Dry Flies

When most people thinking of a fishing fly, they imagine a delicate floating fly to imitate a small flying insect. These so called “dry-flies” are a traditional and iconic method of fly fishing. It gives anglers the thrill of watching a giant 18-inch trout rise to the surface to take your fishing fly, no bigger than your pinky nail.


Trout flies also imitate baitfish and larger prey, such as crayfish. These larger flies are designed to be fished below the surface. These types of flies are collectively referred to as “streamers” and are a fun active way to entice some larger fish out of hiding.

Fishing flies are made in all shapes, sizes, and colors into what are referred to as different “fly patterns” to imitate anything from a swimming mouse down to a mosquito larvae. However, there are methods to use fishing flies with out a fly fishing rod. By using what is known as a “casting bubble” some flies, particularly streamers, can be used with a spinning rod setup.


Aquatic insects, often the larval form of flying insects, also compromise a majority of a trout’s diet. Flies that imitate this type of food are called “nymphs”. These are fished below the surface in both stillwater and moving water

Basic Trout Fishing Rigs

Trout fishing can easily be accomplished across a wide range of conditions with only a few simple rigs. These are tried and true methods for trout fishing and the only three you will find me rigging up on my pole if I am going fishing for trout.  My go-to trout rigs are:

  1. Sinking Bait
  2. Floating Bait
  3. Lure Rig

Let’s take a closer look at each of these trout rigs.

1. Sinking Bait Rig

During warm days when trout descend to the bottoms of the lake to seek the colder waters, a sinking bait rig is the ticket. All that you need for a sinking bait rig is a slip sinker, swivel, hook, and bait.

To rig a slip sinker, first slide the eye of a slip sinker on the end of your fishing line. Then tie a swivel to the end of the line to prevent losing the sinker. On the other end of the swivel, attach a 12-18” piece of fishing line and attach your hook. Ideally a fishing line that is a slightly lesser pound test than your main line, that way if your line breaks, it is only on the very end of your rig.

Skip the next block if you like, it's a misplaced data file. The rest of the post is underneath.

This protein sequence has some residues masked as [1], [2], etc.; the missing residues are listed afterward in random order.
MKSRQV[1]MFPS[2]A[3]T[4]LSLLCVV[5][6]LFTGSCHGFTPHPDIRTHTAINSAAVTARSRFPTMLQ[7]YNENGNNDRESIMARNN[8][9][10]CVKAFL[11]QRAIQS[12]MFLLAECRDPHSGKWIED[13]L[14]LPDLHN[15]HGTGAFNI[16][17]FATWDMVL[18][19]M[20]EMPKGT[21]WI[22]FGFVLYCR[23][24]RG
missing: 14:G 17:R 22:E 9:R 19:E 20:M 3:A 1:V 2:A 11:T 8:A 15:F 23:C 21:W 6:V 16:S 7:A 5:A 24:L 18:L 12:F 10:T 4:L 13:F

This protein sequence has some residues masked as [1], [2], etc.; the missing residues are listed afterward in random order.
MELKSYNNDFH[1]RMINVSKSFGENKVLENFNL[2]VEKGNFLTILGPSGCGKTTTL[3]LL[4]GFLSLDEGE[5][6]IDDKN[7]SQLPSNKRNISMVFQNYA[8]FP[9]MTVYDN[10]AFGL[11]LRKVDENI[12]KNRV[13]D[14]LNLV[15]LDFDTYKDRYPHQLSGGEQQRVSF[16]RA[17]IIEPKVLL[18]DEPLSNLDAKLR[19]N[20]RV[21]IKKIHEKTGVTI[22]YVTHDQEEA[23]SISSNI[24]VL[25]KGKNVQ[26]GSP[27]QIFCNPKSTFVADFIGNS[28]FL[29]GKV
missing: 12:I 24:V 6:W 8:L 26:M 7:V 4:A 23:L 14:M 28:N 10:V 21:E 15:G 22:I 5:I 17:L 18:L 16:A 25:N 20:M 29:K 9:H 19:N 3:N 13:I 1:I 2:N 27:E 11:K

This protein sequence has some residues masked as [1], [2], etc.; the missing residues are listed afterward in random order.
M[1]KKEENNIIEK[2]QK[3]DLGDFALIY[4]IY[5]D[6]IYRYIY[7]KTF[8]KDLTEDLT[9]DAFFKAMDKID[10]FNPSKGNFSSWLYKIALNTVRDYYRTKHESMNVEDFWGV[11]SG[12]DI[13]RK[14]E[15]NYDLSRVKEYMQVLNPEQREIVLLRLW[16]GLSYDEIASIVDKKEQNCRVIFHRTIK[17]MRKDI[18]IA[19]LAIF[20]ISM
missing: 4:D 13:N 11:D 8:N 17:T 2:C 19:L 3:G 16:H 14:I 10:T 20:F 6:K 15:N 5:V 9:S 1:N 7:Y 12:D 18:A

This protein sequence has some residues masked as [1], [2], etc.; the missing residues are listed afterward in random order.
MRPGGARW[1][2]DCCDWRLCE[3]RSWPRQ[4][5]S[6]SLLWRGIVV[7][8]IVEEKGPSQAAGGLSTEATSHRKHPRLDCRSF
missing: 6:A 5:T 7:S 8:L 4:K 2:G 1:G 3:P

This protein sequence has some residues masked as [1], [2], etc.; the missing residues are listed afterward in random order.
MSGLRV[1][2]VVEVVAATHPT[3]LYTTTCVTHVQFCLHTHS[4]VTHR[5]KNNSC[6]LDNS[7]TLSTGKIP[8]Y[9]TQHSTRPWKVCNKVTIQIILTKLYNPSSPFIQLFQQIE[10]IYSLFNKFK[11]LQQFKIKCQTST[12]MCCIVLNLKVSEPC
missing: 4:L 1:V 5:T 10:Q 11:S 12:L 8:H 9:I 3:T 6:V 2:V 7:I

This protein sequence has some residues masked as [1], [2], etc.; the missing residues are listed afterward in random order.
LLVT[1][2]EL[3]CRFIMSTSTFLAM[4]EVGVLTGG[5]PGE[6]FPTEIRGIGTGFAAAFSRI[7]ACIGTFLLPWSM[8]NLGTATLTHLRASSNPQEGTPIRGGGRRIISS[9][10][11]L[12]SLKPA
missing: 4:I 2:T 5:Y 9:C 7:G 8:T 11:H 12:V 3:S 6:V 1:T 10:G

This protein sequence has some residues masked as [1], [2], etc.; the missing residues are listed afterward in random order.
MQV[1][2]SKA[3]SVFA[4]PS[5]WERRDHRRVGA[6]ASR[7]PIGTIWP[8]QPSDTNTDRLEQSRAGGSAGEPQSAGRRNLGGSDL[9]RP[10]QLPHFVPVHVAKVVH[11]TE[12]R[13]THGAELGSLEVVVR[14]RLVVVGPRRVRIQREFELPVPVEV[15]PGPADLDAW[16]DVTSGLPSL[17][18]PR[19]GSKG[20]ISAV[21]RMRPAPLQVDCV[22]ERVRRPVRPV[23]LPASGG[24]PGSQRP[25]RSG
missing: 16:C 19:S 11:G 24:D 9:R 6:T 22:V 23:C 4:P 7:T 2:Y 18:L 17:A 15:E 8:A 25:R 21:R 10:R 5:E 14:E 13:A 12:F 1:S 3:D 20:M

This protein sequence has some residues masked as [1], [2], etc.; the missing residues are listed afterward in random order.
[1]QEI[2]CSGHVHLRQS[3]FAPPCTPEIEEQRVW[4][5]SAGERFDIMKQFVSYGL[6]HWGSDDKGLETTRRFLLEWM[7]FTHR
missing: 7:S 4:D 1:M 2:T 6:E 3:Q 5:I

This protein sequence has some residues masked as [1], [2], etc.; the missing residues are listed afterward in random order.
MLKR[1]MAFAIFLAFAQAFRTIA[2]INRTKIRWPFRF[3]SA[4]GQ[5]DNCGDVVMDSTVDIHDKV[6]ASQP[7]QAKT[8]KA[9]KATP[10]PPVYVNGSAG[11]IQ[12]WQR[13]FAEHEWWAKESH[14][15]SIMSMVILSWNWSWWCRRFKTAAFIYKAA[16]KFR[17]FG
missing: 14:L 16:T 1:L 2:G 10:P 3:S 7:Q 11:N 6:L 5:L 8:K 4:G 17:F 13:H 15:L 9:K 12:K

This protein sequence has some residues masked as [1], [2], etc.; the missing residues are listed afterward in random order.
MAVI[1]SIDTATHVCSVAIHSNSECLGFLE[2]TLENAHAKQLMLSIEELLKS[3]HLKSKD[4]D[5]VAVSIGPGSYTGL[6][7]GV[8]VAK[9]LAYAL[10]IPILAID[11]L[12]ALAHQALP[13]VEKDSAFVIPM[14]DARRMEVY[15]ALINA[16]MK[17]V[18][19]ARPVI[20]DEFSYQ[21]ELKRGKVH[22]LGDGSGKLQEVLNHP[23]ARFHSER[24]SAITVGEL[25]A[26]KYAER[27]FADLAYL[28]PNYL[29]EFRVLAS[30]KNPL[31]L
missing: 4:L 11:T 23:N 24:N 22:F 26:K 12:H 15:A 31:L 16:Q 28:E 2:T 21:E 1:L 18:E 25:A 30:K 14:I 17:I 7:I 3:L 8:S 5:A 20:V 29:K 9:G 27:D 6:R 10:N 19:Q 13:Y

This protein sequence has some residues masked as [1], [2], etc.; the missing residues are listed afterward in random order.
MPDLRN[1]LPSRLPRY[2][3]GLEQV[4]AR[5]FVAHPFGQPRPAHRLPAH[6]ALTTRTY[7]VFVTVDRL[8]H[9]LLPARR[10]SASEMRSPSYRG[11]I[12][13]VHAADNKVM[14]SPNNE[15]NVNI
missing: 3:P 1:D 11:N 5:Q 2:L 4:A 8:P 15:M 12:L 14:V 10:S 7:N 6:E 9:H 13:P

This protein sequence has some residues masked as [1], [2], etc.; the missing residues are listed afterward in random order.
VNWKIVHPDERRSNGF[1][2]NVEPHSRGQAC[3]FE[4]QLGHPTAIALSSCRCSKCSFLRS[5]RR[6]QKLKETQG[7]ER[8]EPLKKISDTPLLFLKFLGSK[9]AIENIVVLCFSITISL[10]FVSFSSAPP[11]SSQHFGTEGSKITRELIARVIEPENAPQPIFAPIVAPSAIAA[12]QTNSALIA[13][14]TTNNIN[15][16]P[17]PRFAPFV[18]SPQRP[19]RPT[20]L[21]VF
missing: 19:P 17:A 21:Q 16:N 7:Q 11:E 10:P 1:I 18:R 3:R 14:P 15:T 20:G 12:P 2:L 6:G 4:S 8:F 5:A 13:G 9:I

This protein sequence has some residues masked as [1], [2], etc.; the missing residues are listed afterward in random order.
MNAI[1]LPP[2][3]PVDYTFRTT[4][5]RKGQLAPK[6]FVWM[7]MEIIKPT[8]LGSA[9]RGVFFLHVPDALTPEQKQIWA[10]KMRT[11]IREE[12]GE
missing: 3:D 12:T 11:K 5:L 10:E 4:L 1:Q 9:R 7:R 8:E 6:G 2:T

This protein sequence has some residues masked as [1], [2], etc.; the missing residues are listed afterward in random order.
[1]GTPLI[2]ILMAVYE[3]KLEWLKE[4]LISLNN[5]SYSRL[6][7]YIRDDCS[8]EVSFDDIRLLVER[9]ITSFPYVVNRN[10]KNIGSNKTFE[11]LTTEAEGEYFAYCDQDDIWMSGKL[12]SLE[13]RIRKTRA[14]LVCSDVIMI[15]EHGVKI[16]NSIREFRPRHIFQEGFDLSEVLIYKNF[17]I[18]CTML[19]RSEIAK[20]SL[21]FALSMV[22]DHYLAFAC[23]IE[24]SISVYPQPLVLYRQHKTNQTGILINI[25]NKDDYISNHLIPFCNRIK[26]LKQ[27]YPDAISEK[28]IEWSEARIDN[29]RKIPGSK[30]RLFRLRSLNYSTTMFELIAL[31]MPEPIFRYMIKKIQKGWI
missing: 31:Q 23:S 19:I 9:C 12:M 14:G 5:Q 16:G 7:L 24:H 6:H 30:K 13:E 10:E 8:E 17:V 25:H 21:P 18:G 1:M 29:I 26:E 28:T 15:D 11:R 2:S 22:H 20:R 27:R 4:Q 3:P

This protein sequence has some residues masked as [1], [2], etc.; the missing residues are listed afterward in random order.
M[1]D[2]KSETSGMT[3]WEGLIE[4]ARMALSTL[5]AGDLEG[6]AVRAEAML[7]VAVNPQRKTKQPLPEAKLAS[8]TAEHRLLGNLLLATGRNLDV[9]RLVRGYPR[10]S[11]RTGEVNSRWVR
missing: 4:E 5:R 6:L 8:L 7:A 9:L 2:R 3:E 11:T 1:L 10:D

With this setup, a trout will be able to take the bait without feeling resistance of the sinker. With this setup, you also don’t have a visual indicator on the surface. Therefore, it is best to keep a finger on the line to feel for any bites. You can also closely watch the fishing line to detect any movement.

2. Floating Bait

For a more visual form of fishing, try the excitement of fishing with a bobber. Nothing quite beats the exhilaration of watching your bobber begin to dance and then quickly be pulled under the water’s surface by the force of a trout.

While a slip bobber rig takes a slightly more work than a clip on bobber, it is a much more versatile and effective rig for trout fishing. This is particularly the case with deeper lakes. However, in a shallow stream or river, a clip on bobber could be just as effective for less work.

A slip-bobber rig works similar to the aforementioned slip-sinker rig. To begin, take a bobber stop that is included with most slip bobbers available and thread it onto the end of your fishing line. This will serve as an adjustable point to stop your bobber. By sliding this up and down the line, you can fish your bait suspended in the water practically as deep as you want. After the bobber stop, slide on your bobber and tie on a swivel to stop it from sliding off your line. Just like the sinker setup, tie on 12-18” section of fishing line and attach your hook. When you cast, you’ll only be dealing with your bobber and this short section of line, despite actually fishing your bait much deeper to the point of your bobber stop.

Lure Rig

This may be the simplest rig of all! There are not nearly as many components to worry about as the bait fishing rigs. When fishing with a lure for trout, you can keep it as simple as tying the lure directly to the end of your line if that is all you have. However, due to the lures inevitable spinning action, this may put twists in your line that could potentially reduce the breaking strength.

The preferred method of attaching a trout fishing lure is to tie a clip swivel to the end of your line and attach your lure to that. Not only will this reduce line twists, it will also allow for a more realistic presentation and make it easier to switch out between lures. By quickly rotating through lures, you can quickly determine what the trout will prefer to eat at that given time.

To make the lure rig even more effective, you can tie a 18″ to 24″ leader to the lure and tie a loop at the end of the leader.  You can then simply attach the loop to the clip swivel.  This can help, especially with trout, because you can tie a much lighter leader compared to your main line.  This lighter line will be much less visible to trout, which can be very line weary, especially in very clear water.